Preparing for Practice

Never ending road

Photo: Sometimes it feels as though you are in the middle of no where, but remember you are never alone.

Small Font Large Font Print this page

Culture Shock

Culture shock is a process that occurs when people are unfamiliar with their cultural environment. It is a phenomenon that is not uncommon and has been identified as having different stages. These stages will be discussed at length during orientation.

The CRANA Bush Crisis Line and Support Services are available to be contacted 24 hours a day on Free-call Ph: 1800 805 391.

It can be easier to identify the symptoms of culture shock in others than in yourself! Try to establish a time at the end of each day to actively reflect on your practice. Writing in a journal can also be useful and therapeutic. Re-reading the journal can be very revealing in retrospect about the stages of cultural adaptation.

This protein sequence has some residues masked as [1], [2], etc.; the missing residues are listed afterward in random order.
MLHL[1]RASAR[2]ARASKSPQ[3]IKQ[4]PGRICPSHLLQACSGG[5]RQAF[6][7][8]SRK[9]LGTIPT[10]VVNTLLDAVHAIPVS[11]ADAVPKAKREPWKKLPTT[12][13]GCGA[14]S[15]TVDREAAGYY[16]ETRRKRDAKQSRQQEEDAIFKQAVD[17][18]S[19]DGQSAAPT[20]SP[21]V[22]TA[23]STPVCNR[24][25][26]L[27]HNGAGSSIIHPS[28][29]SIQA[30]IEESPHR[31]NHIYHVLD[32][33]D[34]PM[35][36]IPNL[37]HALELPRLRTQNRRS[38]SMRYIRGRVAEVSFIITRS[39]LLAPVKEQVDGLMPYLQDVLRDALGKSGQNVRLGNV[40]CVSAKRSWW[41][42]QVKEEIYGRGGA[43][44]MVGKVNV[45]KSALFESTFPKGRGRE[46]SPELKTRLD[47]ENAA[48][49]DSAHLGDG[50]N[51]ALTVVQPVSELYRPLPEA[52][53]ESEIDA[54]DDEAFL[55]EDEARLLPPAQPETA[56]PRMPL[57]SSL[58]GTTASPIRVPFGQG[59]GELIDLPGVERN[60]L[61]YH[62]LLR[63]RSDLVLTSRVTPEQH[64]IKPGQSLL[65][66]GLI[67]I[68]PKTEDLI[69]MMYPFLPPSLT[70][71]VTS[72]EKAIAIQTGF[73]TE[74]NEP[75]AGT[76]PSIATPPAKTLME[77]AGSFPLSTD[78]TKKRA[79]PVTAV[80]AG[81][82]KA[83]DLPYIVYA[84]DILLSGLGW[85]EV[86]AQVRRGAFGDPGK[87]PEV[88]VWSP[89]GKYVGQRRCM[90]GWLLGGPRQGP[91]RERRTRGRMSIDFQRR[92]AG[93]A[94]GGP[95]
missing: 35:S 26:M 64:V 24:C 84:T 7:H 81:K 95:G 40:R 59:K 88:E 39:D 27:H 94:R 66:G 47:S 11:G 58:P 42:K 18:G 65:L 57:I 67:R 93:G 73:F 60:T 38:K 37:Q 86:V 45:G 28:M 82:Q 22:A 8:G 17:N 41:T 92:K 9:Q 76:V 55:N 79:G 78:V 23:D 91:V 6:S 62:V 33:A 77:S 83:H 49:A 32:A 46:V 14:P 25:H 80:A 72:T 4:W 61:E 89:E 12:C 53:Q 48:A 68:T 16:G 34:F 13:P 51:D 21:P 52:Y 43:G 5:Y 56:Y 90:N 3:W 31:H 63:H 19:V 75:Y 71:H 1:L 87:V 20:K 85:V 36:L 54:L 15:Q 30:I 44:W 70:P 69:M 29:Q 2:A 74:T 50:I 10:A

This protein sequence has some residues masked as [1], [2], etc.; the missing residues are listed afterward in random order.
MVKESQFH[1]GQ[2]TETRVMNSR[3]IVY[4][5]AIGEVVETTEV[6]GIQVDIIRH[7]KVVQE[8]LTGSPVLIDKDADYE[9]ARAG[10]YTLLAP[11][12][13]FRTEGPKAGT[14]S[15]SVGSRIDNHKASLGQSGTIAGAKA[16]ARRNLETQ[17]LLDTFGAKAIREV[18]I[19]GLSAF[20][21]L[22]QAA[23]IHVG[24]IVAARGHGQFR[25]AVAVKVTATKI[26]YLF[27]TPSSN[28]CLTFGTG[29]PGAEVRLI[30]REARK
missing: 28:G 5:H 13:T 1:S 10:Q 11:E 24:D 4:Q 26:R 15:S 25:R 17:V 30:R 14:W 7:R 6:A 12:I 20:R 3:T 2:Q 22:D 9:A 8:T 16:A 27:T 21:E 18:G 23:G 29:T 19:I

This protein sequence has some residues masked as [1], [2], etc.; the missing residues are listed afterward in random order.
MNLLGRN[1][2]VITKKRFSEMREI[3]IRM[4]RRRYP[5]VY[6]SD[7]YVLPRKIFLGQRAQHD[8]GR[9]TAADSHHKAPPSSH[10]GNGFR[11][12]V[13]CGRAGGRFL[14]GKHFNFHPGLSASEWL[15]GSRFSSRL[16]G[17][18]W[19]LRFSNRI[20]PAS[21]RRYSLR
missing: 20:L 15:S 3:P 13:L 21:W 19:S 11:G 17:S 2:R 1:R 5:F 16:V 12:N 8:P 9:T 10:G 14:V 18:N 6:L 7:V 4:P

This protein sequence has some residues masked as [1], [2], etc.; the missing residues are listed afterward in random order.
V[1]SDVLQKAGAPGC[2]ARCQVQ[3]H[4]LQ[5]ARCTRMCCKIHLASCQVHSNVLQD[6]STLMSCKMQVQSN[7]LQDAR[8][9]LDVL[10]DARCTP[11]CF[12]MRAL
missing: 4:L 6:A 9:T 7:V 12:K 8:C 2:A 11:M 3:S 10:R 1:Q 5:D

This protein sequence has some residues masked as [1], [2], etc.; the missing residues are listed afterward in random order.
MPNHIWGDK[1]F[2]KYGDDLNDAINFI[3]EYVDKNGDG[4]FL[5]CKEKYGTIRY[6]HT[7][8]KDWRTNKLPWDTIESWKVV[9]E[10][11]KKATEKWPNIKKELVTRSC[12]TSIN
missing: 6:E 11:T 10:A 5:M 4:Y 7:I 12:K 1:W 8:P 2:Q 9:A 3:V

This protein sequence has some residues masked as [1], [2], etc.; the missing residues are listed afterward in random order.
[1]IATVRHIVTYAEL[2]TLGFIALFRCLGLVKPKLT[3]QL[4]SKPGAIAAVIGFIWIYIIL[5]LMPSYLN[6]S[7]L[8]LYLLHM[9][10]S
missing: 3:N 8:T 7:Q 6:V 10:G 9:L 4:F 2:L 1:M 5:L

Questions to reflect on:


  • What did you achieve during the day?

  • How did you feel?

  • What could you have done better and how?

  • Were my actions appropriate and professional?

  • Did I find any particular issue perplexing or stressful?

  • Why?

  • Did anyone give me verbal or non-verbal feedback that I may have been reacting to an issue in a questionable way?

  • Could some of my responses been due to culture shock?

  • How can I learn from today?

  • Who could I talk to if things have been difficult?

  • Have I witnessed culture shock in others today?

  • If so, how can I assist them in dealing with this issue?

>> Next Emotions

"It can be easier to identify the symptoms of culture shock in others than in yourself!"

Remote Health
Ph: (08) 8985 8002
Fax: (08) 8981 9340
Email: PHCrecruitment.doh@nt.gov.au

Northern Territory Government of Australia © 2010 | Disclaimer / Privacy Statement | Email Web Manager